If you told me in December of 2019 that we would see the Miami Marlins in the playoffs sooner than Mike Trout and the Angels, I likely would have died of either laughter or embarrassment at that very moment. The Marlins playoff odds on March 11th, 2020 were 0.2%, and they were projected to be among one of the worst teams in the league. The additions of Corey Dickerson, Jonathan Villar, and Jesus Aguilar was viewed as adding players to field a watchable team in 2020. This was not a team in win-now mode, and even entering the shortened 60-game season with an expanded playoff format they were projected to make the playoffs only 9.2% of the time. This would rank as the 3rd lowest in the league and rank only above the Mariners at 5.5% and the Orioles at 1.4%.
Have you ever thought about why MLB teams play 162 games in the regular season? The logical answer to this question is that the league wants to make sure the best teams get into the postseason so a longer season should be a better reflection of true talent. While adding more games to a season will reduce the variance in a season, 162 is still nowhere near enough for us to determine which teams are the best by record alone. In a 2014 article for Beyond the Boxscore, Daniel Meyer ran simulations to determine how often the most talented team would end up with the best record over the course of four different regular season lengths.
As you can see, getting the regular season to reflect the true talent of the best team in the league is very difficult. Meyer points out that these figures are dependent on how much better the best team is from the mean, but it really shows just how random baseball truly is.
Teams like the Marlins are the beneficiaries of small samples due to this randomness, and with each game added to the season, we could expect to see a decrease in their chances of making the playoffs. The number of games was not the only shortened factor that benefited the Marlins this season. After playing 3 games to open the season, the Marlins had to postpone seven straight games and with MLB making some make-up doubleheader games seven innings as opposed to the usual nine, we would see another increase in the variability of this season for the Marlins.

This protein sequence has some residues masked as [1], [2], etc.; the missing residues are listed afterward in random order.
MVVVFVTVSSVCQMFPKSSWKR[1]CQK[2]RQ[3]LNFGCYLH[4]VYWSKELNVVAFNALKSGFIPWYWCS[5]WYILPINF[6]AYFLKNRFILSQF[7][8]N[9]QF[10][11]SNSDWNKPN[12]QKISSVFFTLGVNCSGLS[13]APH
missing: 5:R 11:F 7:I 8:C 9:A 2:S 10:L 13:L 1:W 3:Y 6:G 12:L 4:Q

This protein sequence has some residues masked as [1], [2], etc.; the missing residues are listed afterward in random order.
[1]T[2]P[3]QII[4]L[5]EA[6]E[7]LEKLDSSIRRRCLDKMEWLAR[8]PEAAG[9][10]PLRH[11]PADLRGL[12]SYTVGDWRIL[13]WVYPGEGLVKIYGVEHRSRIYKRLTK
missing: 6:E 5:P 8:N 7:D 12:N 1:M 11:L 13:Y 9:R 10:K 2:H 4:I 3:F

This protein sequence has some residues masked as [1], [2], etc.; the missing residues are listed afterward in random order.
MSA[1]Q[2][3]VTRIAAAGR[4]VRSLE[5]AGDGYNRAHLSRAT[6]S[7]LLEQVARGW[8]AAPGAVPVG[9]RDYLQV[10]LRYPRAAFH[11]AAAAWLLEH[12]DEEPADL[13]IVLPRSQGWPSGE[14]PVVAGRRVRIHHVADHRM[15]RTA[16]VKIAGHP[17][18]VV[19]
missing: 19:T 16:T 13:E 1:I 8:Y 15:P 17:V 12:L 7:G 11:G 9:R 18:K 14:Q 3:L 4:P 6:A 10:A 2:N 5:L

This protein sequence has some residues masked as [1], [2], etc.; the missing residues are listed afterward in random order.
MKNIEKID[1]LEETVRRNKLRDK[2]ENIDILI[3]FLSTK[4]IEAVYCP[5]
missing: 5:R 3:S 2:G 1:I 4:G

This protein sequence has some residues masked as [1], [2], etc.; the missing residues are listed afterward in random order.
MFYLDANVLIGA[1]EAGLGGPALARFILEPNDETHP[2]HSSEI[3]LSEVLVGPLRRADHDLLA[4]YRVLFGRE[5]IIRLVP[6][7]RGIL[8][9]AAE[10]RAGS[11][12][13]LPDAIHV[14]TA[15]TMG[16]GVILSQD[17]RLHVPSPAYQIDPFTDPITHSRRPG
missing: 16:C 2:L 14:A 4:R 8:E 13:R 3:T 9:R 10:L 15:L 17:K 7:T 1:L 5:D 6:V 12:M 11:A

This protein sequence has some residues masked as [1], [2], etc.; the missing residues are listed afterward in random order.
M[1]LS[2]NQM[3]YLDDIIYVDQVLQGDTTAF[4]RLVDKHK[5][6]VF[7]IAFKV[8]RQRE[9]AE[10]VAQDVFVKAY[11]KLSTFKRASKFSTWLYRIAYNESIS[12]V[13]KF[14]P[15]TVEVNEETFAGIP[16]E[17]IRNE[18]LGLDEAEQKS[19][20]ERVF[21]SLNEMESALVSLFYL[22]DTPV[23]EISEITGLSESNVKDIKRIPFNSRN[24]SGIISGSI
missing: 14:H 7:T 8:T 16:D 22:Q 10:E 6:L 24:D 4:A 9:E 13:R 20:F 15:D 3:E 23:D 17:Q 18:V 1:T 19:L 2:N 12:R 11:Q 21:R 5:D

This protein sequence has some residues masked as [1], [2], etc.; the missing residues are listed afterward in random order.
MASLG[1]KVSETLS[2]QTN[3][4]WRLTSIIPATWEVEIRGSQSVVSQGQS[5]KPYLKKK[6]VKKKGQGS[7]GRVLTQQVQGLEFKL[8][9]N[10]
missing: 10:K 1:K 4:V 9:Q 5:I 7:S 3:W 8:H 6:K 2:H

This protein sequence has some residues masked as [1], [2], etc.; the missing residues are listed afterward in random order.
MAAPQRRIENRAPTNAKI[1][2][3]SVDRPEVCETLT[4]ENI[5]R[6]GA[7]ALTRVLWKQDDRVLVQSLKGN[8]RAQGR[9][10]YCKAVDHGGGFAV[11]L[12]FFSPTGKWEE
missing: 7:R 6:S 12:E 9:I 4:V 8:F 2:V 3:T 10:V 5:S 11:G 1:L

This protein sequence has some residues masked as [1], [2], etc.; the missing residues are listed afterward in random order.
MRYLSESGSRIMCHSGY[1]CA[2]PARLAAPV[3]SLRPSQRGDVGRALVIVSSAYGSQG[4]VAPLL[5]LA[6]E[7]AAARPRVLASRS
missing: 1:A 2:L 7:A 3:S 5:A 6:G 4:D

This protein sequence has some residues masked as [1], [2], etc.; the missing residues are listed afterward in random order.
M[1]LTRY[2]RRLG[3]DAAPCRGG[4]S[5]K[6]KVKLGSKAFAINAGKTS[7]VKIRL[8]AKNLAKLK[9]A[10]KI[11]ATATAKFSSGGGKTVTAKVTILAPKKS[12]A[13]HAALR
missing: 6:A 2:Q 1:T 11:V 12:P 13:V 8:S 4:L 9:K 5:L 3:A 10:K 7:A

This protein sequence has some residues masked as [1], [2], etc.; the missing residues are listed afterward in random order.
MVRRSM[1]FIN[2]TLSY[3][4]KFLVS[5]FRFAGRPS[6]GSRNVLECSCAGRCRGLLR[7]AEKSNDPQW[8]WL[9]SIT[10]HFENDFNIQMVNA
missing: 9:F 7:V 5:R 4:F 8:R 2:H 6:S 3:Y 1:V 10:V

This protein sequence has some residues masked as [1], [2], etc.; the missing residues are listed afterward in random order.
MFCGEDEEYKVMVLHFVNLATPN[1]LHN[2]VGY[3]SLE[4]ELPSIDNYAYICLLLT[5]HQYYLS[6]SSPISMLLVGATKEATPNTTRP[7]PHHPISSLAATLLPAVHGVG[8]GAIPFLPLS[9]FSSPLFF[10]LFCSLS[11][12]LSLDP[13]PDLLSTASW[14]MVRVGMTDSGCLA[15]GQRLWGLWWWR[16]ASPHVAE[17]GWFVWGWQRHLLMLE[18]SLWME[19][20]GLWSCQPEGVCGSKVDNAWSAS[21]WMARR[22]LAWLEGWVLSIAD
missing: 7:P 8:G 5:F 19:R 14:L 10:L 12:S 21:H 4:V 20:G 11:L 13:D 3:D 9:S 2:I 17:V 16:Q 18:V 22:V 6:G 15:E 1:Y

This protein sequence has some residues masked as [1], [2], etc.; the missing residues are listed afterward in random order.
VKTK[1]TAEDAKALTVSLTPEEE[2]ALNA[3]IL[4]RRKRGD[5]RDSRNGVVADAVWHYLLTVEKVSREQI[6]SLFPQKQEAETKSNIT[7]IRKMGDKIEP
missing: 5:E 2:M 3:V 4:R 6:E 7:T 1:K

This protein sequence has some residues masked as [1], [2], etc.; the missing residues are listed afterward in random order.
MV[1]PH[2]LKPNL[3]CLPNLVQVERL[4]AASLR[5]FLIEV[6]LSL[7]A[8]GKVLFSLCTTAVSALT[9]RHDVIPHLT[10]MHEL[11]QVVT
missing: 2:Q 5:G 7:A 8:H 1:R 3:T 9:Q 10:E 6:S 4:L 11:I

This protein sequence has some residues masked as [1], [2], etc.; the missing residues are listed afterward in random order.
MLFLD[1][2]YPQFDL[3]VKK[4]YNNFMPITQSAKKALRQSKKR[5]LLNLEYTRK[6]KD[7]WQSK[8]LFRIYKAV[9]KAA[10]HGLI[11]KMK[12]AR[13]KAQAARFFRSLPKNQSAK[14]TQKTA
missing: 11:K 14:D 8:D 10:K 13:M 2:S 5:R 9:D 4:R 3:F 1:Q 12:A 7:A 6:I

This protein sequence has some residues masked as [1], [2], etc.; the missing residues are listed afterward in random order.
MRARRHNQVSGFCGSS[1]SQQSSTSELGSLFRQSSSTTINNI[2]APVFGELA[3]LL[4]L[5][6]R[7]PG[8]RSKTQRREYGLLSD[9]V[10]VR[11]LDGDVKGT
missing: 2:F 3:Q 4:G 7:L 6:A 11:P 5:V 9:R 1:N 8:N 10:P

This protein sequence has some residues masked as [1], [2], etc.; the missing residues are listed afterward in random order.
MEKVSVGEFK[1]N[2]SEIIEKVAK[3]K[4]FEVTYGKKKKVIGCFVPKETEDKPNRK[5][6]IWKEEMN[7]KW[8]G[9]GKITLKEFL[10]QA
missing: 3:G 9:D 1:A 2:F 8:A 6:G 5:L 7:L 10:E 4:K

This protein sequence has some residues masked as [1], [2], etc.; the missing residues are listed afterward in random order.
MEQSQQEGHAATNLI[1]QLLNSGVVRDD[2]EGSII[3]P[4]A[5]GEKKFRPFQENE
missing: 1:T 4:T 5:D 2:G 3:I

Over the season, the Marlins would play 14 seven-inning games, which made up 23.3% of the total games they played this season. In those seven-inning games they went 10-4 which is a .714 Win%. This season, the Dodgers Win% was .713 so the Marlins played the like the best team in baseball in seven-inning games. If we look at their Runs Scored (RS) and Runs Against (RA) in those 7 inning games, we can see that they were almost the exact same figure. We can use the Pythagorean Theorem of baseball to come up with their expected record in those games.
After calculating their expected results, we can see that the Marlins performed much better than expected in 7 inning games. Especially when we look at their 9 inning games, we can see that they struggled in games that have less variance. We can see that the Marlins likely benefited from the rule change more than the teams that they were facing, and the odds just happened to be in their favor.
Using the figures given to us by totals of xWins and xLoses categories and comparing them to the actual results, the Marlins won five more games than they were expected to win. In a 60-game season, a five-game over-performance in expected record is the equivalent of over performing your Pythagorean win expectancy by 14 games in a 162-game season! If this season were 162 games and they maintained the same run differential, they would have been expected to win 70 games. A 14-game improvement from that would swing them to 84, which would put them in the hunt for the wild card even in the regular playoff format.
This article has been composed of lots of negativity, and I feel it is important to point out some of the spectacular performances that made this playoff appearance possible. At age 31, Miguel Rojas broke out with a 142 wRC+ and 1.6 fWAR, which was tied for the team lead with SP Pablo Lopez. Speaking of Lopez, in 11 starts the 24-year-old had a career-low 3.09 FIP (15th best among MLB Starters with at least 50 IP) and a 3.98 SIERA (29th best). Their top pitching prospect, Sixto Sanchez, made his MLB debut this season, and in his 7 starts he had 39 IP and a 3.46 ERA and showed his superstar potential with his disgusting repertoire. Third basemen Brian Anderson continued his good start to his MLB career with a 121 wRC+ and 1.2 fWAR and is looking like a big piece of this team’s future whether it be through trade or at the hot corner.
It is not surprising to see that this Marlins team severely over-performed their true talent, but a team this bad making the playoffs has been something I have wanted to see for such a long time. I view the Marlins making the playoffs kind of like a position player pitching. Could they get all three outs and embarrass the other team? Probably not, but there is certainly a chance that it could happen, and I would not want to miss out on it. I want this team to win the World Series, and it would certainly be the most 2020 thing possible if the Marlins were able to advance past the Cubs in the first round of the playoffs. I will be tuning into every game of this series as there is a chance we will not see a team this bad make the playoffs ever again.
(Photo by Randy Litzinger/Icon Sportswire)